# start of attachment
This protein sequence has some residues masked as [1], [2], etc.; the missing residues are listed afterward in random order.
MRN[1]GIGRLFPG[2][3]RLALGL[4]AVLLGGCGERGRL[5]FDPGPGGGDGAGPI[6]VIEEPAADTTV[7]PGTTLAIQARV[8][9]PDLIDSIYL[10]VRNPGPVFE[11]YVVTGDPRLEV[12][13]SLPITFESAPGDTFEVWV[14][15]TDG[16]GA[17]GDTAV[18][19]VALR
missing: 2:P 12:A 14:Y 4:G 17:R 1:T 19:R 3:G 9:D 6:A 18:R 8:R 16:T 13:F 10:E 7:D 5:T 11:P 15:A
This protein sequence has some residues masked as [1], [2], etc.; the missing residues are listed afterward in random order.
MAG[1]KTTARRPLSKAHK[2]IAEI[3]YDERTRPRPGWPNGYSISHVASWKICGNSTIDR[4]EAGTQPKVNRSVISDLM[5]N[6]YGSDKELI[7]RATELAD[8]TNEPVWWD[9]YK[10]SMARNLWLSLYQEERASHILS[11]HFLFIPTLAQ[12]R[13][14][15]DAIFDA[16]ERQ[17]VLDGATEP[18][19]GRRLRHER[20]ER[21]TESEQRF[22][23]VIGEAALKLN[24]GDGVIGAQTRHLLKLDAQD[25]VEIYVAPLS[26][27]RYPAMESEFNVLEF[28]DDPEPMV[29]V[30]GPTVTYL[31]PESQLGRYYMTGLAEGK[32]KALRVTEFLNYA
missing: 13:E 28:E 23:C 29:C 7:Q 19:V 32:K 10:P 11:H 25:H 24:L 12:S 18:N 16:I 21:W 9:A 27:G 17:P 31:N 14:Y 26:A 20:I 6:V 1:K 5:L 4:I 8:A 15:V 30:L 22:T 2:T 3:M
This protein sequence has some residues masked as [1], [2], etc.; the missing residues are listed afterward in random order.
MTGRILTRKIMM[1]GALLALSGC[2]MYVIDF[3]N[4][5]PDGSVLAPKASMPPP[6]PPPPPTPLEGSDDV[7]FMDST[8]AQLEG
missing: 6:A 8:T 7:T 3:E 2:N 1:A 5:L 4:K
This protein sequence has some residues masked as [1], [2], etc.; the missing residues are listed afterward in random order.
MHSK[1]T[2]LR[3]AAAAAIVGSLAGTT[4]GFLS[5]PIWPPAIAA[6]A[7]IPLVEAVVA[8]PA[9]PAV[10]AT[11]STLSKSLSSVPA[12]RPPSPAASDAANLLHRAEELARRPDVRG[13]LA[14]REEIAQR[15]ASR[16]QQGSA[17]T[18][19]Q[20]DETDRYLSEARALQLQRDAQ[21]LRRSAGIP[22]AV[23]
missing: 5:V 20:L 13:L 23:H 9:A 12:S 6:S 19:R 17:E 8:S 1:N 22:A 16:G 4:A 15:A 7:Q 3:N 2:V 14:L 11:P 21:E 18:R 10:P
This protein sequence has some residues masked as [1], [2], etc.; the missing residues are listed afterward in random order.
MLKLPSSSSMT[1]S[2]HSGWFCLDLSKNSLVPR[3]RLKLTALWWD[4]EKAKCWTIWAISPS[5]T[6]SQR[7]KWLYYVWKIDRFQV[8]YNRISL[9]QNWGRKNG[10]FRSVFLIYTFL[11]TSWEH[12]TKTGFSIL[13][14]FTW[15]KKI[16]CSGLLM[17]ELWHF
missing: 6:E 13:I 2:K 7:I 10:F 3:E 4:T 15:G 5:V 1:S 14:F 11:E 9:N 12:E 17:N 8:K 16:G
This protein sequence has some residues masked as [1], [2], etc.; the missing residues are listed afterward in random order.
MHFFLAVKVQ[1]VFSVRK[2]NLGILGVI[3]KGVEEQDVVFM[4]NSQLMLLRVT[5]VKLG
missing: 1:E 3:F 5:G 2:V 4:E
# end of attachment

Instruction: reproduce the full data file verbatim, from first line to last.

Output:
This protein sequence has some residues masked as [1], [2], etc.; the missing residues are listed afterward in random order.
MRN[1]GIGRLFPG[2][3]RLALGL[4]AVLLGGCGERGRL[5]FDPGPGGGDGAGPI[6]VIEEPAADTTV[7]PGTTLAIQARV[8][9]PDLIDSIYL[10]VRNPGPVFE[11]YVVTGDPRLEV[12][13]SLPITFESAPGDTFEVWV[14][15]TDG[16]GA[17]GDTAV[18][19]VALR
missing: 2:P 12:A 14:Y 4:G 17:R 1:T 19:R 3:G 9:D 6:A 18:R 8:R 16:T 13:F 10:E 7:D 5:T 11:P 15:A
This protein sequence has some residues masked as [1], [2], etc.; the missing residues are listed afterward in random order.
MAG[1]KTTARRPLSKAHK[2]IAEI[3]YDERTRPRPGWPNGYSISHVASWKICGNSTIDR[4]EAGTQPKVNRSVISDLM[5]N[6]YGSDKELI[7]RATELAD[8]TNEPVWWD[9]YK[10]SMARNLWLSLYQEERASHILS[11]HFLFIPTLAQ[12]R[13][14][15]DAIFDA[16]ERQ[17]VLDGATEP[18][19]GRRLRHER[20]ER[21]TESEQRF[22][23]VIGEAALKLN[24]GDGVIGAQTRHLLKLDAQD[25]VEIYVAPLS[26][27]RYPAMESEFNVLEF[28]DDPEPMV[29]V[30]GPTVTYL[31]PESQLGRYYMTGLAEGK[32]KALRVTEFLNYA
missing: 13:E 28:E 23:C 29:C 7:Q 19:V 32:K 10:P 11:H 25:H 24:L 12:S 18:N 16:I 21:W 9:A 27:G 17:P 31:N 14:Y 26:A 20:I 6:V 1:K 5:L 4:I 8:A 15:V 30:L 22:T 2:T 3:M
This protein sequence has some residues masked as [1], [2], etc.; the missing residues are listed afterward in random order.
MTGRILTRKIMM[1]GALLALSGC[2]MYVIDF[3]N[4][5]PDGSVLAPKASMPPP[6]PPPPPTPLEGSDDV[7]FMDST[8]AQLEG
missing: 6:A 8:T 7:T 3:E 2:N 1:A 5:L 4:K
This protein sequence has some residues masked as [1], [2], etc.; the missing residues are listed afterward in random order.
MHSK[1]T[2]LR[3]AAAAAIVGSLAGTT[4]GFLS[5]PIWPPAIAA[6]A[7]IPLVEAVVA[8]PA[9]PAV[10]AT[11]STLSKSLSSVPA[12]RPPSPAASDAANLLHRAEELARRPDVRG[13]LA[14]REEIAQR[15]ASR[16]QQGSA[17]T[18][19]Q[20]DETDRYLSEARALQLQRDAQ[21]LRRSAGIP[22]AV[23]
missing: 5:V 20:L 13:L 23:H 9:A 12:S 6:S 19:R 17:E 8:S 1:N 22:A 16:G 4:A 15:A 7:Q 3:N 2:V 14:L 11:P 21:E 18:R 10:P
This protein sequence has some residues masked as [1], [2], etc.; the missing residues are listed afterward in random order.
MLKLPSSSSMT[1]S[2]HSGWFCLDLSKNSLVPR[3]RLKLTALWWD[4]EKAKCWTIWAISPS[5]T[6]SQR[7]KWLYYVWKIDRFQV[8]YNRISL[9]QNWGRKNG[10]FRSVFLIYTFL[11]TSWEH[12]TKTGFSIL[13][14]FTW[15]KKI[16]CSGLLM[17]ELWHF
missing: 6:E 13:I 2:K 7:I 10:F 3:E 4:T 15:G 5:V 1:S 14:F 11:E 9:N 12:E 17:N 8:K 16:G
This protein sequence has some residues masked as [1], [2], etc.; the missing residues are listed afterward in random order.
MHFFLAVKVQ[1]VFSVRK[2]NLGILGVI[3]KGVEEQDVVFM[4]NSQLMLLRVT[5]VKLG
missing: 1:E 3:F 5:G 2:V 4:E